Tonto National Forest finalizes analysis for revised forest plan
PHOENIX – On March 25 the USDA Forest Service released the final environmental impact statement and draft record of decision for the Tonto National Forest revised land management plan. Commonly referred to as the forest plan, it reflects the significant economic, social and ecological changes that have occurred in central Arizona since the original forest plan was approved in 1985.
Neil Bosworth, Tonto National Forest Supervisor, said this milestone culminates seven years of environmental analysis, public engagement and community involvement.
“The forest plan was developed with federal, local, state and tribal governments, as well as stakeholder groups and community members,” Bosworth said. “The plan’s framework recognizes current issues, the value of wilderness, sustainable recreation, traditional and cultural uses, and supports local economies while fostering a healthier and more sustainable Tonto National Forest. It shows that we can balance the need for economic development with active management to maintain healthy forest ecosystems.”
The forest plan provides direction for the long-term management of the Tonto by delineating the desired conditions, goals, objectives, standards and guidelines that will guide management activities across the forest for the next 10 to 15 years.
Chapters 2 and 3 of the forest plan outline objectives that represent projects or activities intended to be accomplished during the 10- to 15-year period. Objectives are listed by resource area. For example, an objective under the recreation resource area is to develop at least one new partnership each year with a local organization or club who will provide quality, long-term volunteer services and projects for the Tonto. An objective under vegetation ecological response units is to restore at least 500 acres of semidesert grasslands over a 10-year period.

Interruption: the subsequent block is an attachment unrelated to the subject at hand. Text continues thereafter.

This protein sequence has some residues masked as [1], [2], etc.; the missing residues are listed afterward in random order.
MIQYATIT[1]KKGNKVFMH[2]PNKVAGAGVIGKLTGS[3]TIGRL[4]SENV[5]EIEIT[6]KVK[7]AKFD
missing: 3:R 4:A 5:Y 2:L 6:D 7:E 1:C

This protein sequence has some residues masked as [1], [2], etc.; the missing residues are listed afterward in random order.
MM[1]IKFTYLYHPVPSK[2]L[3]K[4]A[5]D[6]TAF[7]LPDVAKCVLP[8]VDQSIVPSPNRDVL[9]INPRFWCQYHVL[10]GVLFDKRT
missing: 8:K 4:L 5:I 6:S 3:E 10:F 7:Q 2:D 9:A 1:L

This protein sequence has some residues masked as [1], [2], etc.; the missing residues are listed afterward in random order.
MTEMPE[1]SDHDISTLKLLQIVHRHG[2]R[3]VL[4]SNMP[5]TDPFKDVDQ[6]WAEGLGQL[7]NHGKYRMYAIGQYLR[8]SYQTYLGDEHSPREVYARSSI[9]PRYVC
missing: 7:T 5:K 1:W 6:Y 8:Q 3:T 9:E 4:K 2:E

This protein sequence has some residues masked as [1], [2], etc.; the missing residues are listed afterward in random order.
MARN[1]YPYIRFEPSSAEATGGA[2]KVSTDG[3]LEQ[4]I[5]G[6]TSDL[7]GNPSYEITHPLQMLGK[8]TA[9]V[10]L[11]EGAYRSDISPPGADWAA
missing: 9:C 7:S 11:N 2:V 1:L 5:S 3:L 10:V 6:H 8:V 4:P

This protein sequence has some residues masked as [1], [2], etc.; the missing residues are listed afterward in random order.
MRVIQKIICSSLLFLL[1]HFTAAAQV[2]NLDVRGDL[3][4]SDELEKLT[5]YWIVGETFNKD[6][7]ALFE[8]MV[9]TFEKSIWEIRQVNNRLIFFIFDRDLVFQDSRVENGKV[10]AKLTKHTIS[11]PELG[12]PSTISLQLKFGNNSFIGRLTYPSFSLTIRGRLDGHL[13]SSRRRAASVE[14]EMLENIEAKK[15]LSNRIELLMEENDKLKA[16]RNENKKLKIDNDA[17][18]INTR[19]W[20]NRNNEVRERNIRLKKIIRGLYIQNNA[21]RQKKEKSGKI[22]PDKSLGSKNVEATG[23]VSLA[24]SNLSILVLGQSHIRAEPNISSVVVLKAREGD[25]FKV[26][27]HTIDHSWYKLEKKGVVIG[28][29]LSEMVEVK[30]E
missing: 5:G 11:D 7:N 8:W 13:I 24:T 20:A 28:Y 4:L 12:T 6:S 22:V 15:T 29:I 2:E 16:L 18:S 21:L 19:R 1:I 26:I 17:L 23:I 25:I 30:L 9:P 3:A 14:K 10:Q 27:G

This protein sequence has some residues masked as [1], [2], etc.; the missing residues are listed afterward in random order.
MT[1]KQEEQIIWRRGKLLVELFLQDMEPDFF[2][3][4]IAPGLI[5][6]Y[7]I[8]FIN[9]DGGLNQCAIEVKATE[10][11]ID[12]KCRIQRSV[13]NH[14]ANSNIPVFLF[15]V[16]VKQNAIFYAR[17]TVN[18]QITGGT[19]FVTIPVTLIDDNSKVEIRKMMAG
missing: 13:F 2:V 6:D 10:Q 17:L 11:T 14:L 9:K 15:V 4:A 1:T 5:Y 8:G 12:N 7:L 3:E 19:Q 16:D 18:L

Under the new forest plan, the Tonto is projected to support about 3,300 jobs and generate an estimated $174 million in labor income annually through mining, livestock grazing, forest products and sustainable recreation. It also promotes an “all-lands” approach to meeting shared goals across the landscape. This means working with partners and neighboring landowners to improve forest conditions, reduce fire risk and make the forest more resilient to drought, flooding, insects and disease. Other priorities include restoring riparian areas and preserving the special characteristics of designated wilderness and eligible wild and scenic rivers, while providing for sustainable recreation in these areas.
The next step in the plan revision process is a 60-day objection period. This officially starts with the March 25 publication of the legal notice in the Arizona Capitol Times. Parties who submitted substantive comments during the 90-day comment period on the draft plan and draft environmental impact statement have standing to file an objection.
For specific requirements on filing an objection, visit the Forest Plan Revision page on the Tonto website, review 36 CFR 219 or the legal notice. Once any objections are resolved or responded to, the Tonto will publish the final forest plan and final ROD. The forest supervisor’s signature on the ROD brings the entire forest plan revision process to an end, and implementation can begin.
National forests are required to have a land management plan that reflects changes in forest conditions and public use as well as current science. The final environmental impact statement, draft record of decision and other project documents are located onthe Tonto website’s planning page.